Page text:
National Report Shows 1 in 4 Young Adults Are Binge Drinkers

A new report by the U.S. Center for Disease Control and Prevention (CDC) has found that more than 1 in 4 teenagers and young adults (ages 18 to 34) engage in binge drinking. Even though the dangerous behavior of binge drinking has the potential to lead to immediate health and safety risks, binge drinking occurs almost 4 million times a day among U.S. adults.

In its latest report, the CDC outlines the prevalence of binge drinking across the U.S.; it is a common, dangerous, yet unrecognized public health hazard that has not varied in the past 15 years. After analyzing data gathered from nearly 412,000 U.S. adults from the 2009 Behavioral Risk Factor Surveillance System (BRFSS) and 16,000 high school students from the 2009 National Youth Risk Behavior Survey (YRBS) who all self-reported their binge drinking activity within the past 30 days, the CDC estimates that more than 33 million adults (15%) engage in current binge drinking behavior. Binge drinking is defined as the consumption of four or more drinks by women and five or more drinks by men during a short period of time.

The pattern of binge drinking behavior varies widely across the U.S. Although the rate of past-month binge drinking behavior remained relatively the same in 29 states from 1993 to 2009, binge drinking increased in 20 states and dropped in only 2 states during this time period. Tennessee, for example, had an overall binge drinking rate of 6.8%, while Wisconsin had a binge drinking rate of 23.9%. Based on its latest data, the CDC is encouraging state and local governments to strategize on how to better ensure public safety by reducing the occurrence of excessive alcohol consumption in social environments.

According to the report, men are more than twice as likely as women to engage in binge drinking (21% vs. 10%), and binge drinking is more prevalent among non-Hispanic whites than in non-Hispanic blacks (16% of whites who drink vs. 10% of blacks who drink). Based on the surveys, binge drinking was most common among men, adults ages 18–34, and those whose annual household incomes were $75,000 or greater. Even though binge drinking is common among all age groups, the report found that nearly 2 out of 3 teenagers who drink engage in binge drinking behavior (60%). Although binge drinkers are not likely to be alcoholics or have an alcohol dependency problem, they are highly susceptible to risky behavior that can endanger their health as well as that of those around them. The CDC states that binge drinking can lead to greater impairment, and increases the risk of drunk driving, fatal vehicular accidents, contraction of sexually transmitted diseases and HIV, unplanned pregnancies, sudden infant death syndrome, fetal alcohol spectrum disorders, violence, and drug overdose.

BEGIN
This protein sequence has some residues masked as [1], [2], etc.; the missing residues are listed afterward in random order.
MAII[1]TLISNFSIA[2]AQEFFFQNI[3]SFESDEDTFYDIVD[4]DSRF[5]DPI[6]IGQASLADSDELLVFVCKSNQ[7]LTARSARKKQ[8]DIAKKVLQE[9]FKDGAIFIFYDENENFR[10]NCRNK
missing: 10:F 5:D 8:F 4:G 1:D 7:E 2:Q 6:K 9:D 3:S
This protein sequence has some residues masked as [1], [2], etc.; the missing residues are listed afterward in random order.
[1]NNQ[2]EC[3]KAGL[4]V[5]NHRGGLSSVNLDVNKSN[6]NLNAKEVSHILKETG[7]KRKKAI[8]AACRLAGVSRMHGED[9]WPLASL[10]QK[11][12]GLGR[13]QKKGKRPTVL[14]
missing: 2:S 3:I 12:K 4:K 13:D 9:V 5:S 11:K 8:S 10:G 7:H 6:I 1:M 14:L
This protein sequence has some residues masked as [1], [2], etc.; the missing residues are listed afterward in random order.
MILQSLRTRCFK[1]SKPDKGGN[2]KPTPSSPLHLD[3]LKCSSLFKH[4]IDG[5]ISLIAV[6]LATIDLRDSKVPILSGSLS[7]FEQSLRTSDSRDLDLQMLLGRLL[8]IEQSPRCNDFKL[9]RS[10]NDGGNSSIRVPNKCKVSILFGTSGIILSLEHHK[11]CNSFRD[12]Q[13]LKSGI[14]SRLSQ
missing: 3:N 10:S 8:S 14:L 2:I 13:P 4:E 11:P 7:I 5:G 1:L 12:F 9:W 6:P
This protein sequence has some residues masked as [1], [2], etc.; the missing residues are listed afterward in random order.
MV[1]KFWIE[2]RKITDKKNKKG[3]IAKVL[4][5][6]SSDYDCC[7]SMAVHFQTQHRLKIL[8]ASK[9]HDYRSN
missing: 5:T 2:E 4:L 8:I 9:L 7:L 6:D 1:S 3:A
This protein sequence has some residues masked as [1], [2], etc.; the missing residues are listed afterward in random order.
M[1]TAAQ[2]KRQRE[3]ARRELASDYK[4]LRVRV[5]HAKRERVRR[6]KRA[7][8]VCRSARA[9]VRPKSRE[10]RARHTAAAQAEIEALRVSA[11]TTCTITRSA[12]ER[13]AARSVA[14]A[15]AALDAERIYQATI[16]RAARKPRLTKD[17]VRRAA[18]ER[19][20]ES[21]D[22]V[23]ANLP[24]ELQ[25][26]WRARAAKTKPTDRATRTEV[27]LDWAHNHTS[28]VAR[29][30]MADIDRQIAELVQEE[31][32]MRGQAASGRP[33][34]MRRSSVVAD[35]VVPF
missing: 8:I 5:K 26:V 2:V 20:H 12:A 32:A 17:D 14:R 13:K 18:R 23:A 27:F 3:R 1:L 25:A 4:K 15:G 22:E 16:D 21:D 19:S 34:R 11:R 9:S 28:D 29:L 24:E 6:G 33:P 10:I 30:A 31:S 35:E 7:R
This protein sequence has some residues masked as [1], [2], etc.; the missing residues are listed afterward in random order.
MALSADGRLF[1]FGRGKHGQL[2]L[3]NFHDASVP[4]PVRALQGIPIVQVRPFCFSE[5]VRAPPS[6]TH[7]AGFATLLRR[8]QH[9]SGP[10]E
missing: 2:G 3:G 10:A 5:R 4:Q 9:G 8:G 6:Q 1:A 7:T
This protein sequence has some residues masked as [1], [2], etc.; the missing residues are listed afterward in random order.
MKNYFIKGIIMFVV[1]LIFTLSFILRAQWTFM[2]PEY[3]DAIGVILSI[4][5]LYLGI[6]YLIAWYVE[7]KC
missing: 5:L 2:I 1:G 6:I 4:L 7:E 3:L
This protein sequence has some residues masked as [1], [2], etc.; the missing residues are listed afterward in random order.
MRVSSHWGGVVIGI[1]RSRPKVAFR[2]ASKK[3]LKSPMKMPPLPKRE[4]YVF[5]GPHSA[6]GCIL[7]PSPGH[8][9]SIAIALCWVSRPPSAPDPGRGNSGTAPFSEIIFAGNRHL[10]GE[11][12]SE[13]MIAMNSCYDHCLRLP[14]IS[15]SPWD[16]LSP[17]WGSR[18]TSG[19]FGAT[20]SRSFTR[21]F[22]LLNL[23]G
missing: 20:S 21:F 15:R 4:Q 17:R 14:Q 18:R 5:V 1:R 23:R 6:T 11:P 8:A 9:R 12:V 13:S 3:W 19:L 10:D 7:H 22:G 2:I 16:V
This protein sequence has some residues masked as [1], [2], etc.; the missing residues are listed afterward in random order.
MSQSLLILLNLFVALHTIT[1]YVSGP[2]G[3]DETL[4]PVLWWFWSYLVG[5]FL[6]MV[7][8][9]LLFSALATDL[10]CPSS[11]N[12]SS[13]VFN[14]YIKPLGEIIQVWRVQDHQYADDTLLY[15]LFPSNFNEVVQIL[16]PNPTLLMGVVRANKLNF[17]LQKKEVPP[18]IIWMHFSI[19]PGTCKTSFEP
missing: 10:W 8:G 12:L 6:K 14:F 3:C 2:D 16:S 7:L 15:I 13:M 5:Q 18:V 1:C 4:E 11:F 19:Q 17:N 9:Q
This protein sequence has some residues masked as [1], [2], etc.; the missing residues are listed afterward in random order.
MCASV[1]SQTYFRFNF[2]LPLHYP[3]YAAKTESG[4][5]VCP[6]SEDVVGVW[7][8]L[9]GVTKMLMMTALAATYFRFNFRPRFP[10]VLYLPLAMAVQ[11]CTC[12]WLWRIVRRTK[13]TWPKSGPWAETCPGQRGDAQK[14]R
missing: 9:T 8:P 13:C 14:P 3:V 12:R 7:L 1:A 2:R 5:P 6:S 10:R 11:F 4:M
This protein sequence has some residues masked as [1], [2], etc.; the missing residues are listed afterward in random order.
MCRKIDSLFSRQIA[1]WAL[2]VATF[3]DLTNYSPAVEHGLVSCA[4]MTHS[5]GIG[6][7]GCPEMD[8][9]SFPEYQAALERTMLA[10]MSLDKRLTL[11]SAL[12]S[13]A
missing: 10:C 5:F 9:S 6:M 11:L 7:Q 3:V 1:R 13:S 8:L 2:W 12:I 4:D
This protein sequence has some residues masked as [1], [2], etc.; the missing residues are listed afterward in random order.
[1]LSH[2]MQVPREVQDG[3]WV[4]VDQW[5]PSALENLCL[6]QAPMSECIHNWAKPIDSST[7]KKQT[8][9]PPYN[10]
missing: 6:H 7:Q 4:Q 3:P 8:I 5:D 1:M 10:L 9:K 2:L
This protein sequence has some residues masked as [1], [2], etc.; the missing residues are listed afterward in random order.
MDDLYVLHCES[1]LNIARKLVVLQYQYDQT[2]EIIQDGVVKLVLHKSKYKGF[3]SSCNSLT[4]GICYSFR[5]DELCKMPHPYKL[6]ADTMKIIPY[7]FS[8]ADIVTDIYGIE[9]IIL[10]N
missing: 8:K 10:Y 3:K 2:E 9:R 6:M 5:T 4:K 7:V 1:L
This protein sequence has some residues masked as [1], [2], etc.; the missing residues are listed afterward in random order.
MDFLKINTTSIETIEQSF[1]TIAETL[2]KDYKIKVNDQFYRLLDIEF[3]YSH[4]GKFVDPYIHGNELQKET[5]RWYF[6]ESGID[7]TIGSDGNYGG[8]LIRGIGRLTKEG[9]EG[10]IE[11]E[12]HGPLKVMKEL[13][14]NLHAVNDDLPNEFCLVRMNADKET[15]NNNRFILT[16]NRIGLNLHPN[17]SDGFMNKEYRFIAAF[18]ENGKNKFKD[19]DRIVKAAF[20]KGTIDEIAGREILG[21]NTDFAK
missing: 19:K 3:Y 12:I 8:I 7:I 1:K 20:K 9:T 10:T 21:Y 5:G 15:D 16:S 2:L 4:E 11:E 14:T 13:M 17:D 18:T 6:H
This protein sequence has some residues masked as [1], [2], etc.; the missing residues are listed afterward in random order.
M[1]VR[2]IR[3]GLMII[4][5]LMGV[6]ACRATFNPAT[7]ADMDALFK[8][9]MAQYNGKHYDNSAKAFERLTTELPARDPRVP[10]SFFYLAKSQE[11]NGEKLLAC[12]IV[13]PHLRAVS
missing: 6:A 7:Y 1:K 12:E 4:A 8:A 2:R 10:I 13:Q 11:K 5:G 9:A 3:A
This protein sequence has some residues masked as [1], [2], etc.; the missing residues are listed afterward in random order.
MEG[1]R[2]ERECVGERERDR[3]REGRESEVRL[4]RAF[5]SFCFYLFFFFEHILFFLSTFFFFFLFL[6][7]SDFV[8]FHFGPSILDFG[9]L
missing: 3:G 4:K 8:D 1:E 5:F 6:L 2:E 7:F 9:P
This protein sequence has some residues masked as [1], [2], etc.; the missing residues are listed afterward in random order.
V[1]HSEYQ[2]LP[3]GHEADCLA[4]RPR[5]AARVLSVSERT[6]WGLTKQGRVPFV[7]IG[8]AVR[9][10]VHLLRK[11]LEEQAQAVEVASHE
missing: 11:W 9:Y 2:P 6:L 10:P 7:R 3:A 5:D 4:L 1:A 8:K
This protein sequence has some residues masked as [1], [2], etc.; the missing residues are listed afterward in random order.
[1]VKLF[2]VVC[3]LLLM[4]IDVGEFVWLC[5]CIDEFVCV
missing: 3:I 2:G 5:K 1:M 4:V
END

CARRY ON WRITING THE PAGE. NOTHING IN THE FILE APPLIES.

Many binge drinkers might assume that because they do not drink often, they do not pose a threat to themselves or to others, especially since they usually do not have an alcohol dependency problem. Yet when they do drink, these individuals consume more alcohol than average drinkers, which tends to cause them to make impulsive decisions without regard of health and safety consequences. Even though the data gathered in the report shows that binge drinking behavior has remained steady among the adult population over the years, the statistics on alcohol sales indicates that Americans may be consuming more alcohol than they report. Binge drinking can lead to multiple adverse long-term health conditions including liver disease, heart disease, stroke, cancer, and other diseases, and can also influence the drinking behavior of children of binge-drinking adults. Excess drinking, according to the CDC, causes more than 79,000 deaths per year in the U.S., and remains the nation’s third leading cause of preventable death.

For individuals who believe they have a binge drinking problem, or are concerned about someone who does, the CDC recommends that they call the national Drug and Alcohol Treatment Referral Routing Service at 1-800-662-HELP.

Source: Centers for Disease Control and Prevention,1 in 4 High School Students and Young Adults Report Binge Drinking, October 5, 2010